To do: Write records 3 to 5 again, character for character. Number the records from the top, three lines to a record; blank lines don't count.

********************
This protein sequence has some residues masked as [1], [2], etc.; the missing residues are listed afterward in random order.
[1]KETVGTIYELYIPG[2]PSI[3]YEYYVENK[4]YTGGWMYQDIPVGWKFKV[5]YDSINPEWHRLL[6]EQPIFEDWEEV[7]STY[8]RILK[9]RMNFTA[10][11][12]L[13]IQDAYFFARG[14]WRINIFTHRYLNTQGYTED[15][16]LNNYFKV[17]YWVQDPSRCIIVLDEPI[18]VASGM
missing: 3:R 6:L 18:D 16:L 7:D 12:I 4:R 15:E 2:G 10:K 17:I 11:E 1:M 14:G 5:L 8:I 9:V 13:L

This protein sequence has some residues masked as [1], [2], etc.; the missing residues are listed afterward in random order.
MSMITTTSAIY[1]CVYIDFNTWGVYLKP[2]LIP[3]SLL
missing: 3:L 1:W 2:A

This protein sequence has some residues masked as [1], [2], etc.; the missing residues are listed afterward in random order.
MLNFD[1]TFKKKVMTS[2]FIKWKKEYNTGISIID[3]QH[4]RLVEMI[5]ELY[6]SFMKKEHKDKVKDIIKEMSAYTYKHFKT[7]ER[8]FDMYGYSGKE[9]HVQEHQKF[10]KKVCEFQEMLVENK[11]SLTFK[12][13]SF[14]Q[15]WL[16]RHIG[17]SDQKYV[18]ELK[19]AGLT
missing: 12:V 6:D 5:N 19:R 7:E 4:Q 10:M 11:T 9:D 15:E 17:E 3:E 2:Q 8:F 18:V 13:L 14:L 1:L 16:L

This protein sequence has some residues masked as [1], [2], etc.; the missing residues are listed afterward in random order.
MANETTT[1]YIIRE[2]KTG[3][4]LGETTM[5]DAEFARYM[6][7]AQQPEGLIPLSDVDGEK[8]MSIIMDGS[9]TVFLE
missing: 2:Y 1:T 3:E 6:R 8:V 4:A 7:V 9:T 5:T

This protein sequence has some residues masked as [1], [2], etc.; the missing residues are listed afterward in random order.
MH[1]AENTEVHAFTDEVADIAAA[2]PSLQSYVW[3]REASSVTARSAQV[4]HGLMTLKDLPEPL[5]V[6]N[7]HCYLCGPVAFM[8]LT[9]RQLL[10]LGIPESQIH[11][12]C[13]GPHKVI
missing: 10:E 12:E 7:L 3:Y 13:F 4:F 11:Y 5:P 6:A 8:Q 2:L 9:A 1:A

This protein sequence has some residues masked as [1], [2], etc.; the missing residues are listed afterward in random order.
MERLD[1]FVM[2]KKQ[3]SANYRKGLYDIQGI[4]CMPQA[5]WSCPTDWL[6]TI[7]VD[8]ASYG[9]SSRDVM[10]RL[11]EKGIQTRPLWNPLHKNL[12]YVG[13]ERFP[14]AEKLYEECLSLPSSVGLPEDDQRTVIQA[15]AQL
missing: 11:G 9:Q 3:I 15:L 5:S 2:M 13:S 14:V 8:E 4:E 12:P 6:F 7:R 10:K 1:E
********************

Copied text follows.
This protein sequence has some residues masked as [1], [2], etc.; the missing residues are listed afterward in random order.
MLNFD[1]TFKKKVMTS[2]FIKWKKEYNTGISIID[3]QH[4]RLVEMI[5]ELY[6]SFMKKEHKDKVKDIIKEMSAYTYKHFKT[7]ER[8]FDMYGYSGKE[9]HVQEHQKF[10]KKVCEFQEMLVENK[11]SLTFK[12][13]SF[14]Q[15]WL[16]RHIG[17]SDQKYV[18]ELK[19]AGLT
missing: 12:V 6:D 5:N 19:R 7:E 4:Q 10:M 11:T 9:D 15:E 17:E 3:E 2:Q 8:F 18:V 13:L 14:L 1:L 16:L

This protein sequence has some residues masked as [1], [2], etc.; the missing residues are listed afterward in random order.
MANETTT[1]YIIRE[2]KTG[3][4]LGETTM[5]DAEFARYM[6][7]AQQPEGLIPLSDVDGEK[8]MSIIMDGS[9]TVFLE
missing: 2:Y 1:T 3:E 6:R 8:V 4:A 7:V 9:T 5:T

This protein sequence has some residues masked as [1], [2], etc.; the missing residues are listed afterward in random order.
MH[1]AENTEVHAFTDEVADIAAA[2]PSLQSYVW[3]REASSVTARSAQV[4]HGLMTLKDLPEPL[5]V[6]N[7]HCYLCGPVAFM[8]LT[9]RQLL[10]LGIPESQIH[11][12]C[13]GPHKVI
missing: 10:E 12:E 7:L 3:Y 13:F 4:F 11:Y 5:P 6:A 8:Q 2:L 9:A 1:A